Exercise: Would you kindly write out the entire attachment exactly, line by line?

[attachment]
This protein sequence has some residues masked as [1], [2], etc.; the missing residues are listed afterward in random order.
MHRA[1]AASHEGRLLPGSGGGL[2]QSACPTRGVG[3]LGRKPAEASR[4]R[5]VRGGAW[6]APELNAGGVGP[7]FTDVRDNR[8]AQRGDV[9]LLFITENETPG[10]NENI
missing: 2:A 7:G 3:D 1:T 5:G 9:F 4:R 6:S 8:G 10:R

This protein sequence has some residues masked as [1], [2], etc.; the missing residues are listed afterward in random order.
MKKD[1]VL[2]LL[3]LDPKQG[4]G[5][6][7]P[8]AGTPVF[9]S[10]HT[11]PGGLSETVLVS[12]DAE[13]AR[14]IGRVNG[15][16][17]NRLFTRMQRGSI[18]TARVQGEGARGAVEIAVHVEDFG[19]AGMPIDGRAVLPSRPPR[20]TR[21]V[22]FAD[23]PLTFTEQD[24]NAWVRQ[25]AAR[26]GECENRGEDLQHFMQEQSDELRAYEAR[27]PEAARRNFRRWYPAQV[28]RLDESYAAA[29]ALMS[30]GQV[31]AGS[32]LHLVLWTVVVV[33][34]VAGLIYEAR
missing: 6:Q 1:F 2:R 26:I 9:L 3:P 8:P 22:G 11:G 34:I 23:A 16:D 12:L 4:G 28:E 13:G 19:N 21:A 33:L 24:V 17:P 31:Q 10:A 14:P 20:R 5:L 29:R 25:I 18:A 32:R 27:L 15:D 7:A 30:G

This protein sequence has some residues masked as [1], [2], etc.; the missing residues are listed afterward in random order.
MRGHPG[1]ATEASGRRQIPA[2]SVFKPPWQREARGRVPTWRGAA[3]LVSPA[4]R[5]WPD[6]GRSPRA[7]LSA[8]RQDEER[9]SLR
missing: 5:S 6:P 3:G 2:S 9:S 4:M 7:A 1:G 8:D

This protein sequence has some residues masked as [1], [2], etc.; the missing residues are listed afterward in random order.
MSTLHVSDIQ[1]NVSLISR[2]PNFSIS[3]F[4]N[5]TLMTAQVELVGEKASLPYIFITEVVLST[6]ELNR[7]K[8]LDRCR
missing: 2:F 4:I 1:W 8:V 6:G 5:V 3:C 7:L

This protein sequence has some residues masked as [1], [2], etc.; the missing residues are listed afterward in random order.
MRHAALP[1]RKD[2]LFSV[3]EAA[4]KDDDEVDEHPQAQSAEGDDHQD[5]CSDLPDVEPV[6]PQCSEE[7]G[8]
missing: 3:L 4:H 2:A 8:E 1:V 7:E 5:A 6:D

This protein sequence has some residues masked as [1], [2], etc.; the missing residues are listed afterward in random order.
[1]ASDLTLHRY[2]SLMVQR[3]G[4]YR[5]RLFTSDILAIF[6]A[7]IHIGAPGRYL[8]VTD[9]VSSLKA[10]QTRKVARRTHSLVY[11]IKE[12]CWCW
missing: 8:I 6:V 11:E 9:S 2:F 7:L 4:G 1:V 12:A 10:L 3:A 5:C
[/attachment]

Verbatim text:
This protein sequence has some residues masked as [1], [2], etc.; the missing residues are listed afterward in random order.
MHRA[1]AASHEGRLLPGSGGGL[2]QSACPTRGVG[3]LGRKPAEASR[4]R[5]VRGGAW[6]APELNAGGVGP[7]FTDVRDNR[8]AQRGDV[9]LLFITENETPG[10]NENI
missing: 2:A 7:G 3:D 1:T 5:G 9:F 4:R 6:S 8:G 10:R

This protein sequence has some residues masked as [1], [2], etc.; the missing residues are listed afterward in random order.
MKKD[1]VL[2]LL[3]LDPKQG[4]G[5][6][7]P[8]AGTPVF[9]S[10]HT[11]PGGLSETVLVS[12]DAE[13]AR[14]IGRVNG[15][16][17]NRLFTRMQRGSI[18]TARVQGEGARGAVEIAVHVEDFG[19]AGMPIDGRAVLPSRPPR[20]TR[21]V[22]FAD[23]PLTFTEQD[24]NAWVRQ[25]AAR[26]GECENRGEDLQHFMQEQSDELRAYEAR[27]PEAARRNFRRWYPAQV[28]RLDESYAAA[29]ALMS[30]GQV[31]AGS[32]LHLVLWTVVVV[33][34]VAGLIYEAR
missing: 6:Q 1:F 2:R 26:I 9:L 3:P 8:P 22:G 11:G 34:I 23:A 16:D 12:L 4:G 28:E 13:G 19:N 21:A 33:L 24:V 17:P 31:Q 10:A 14:P 20:R 5:L 29:R 25:I 18:A 32:R 27:L 15:D 7:A 30:G

This protein sequence has some residues masked as [1], [2], etc.; the missing residues are listed afterward in random order.
MRGHPG[1]ATEASGRRQIPA[2]SVFKPPWQREARGRVPTWRGAA[3]LVSPA[4]R[5]WPD[6]GRSPRA[7]LSA[8]RQDEER[9]SLR
missing: 5:S 6:P 3:G 2:S 9:S 4:M 7:A 1:G 8:D

This protein sequence has some residues masked as [1], [2], etc.; the missing residues are listed afterward in random order.
MSTLHVSDIQ[1]NVSLISR[2]PNFSIS[3]F[4]N[5]TLMTAQVELVGEKASLPYIFITEVVLST[6]ELNR[7]K[8]LDRCR
missing: 2:F 4:I 1:W 8:V 6:G 5:V 3:C 7:L

This protein sequence has some residues masked as [1], [2], etc.; the missing residues are listed afterward in random order.
MRHAALP[1]RKD[2]LFSV[3]EAA[4]KDDDEVDEHPQAQSAEGDDHQD[5]CSDLPDVEPV[6]PQCSEE[7]G[8]
missing: 3:L 4:H 2:A 8:E 1:V 7:E 5:A 6:D

This protein sequence has some residues masked as [1], [2], etc.; the missing residues are listed afterward in random order.
[1]ASDLTLHRY[2]SLMVQR[3]G[4]YR[5]RLFTSDILAIF[6]A[7]IHIGAPGRYL[8]VTD[9]VSSLKA[10]QTRKVARRTHSLVY[11]IKE[12]CWCW
missing: 8:I 6:V 11:E 9:S 2:F 7:L 4:G 1:V 12:A 10:L 3:A 5:C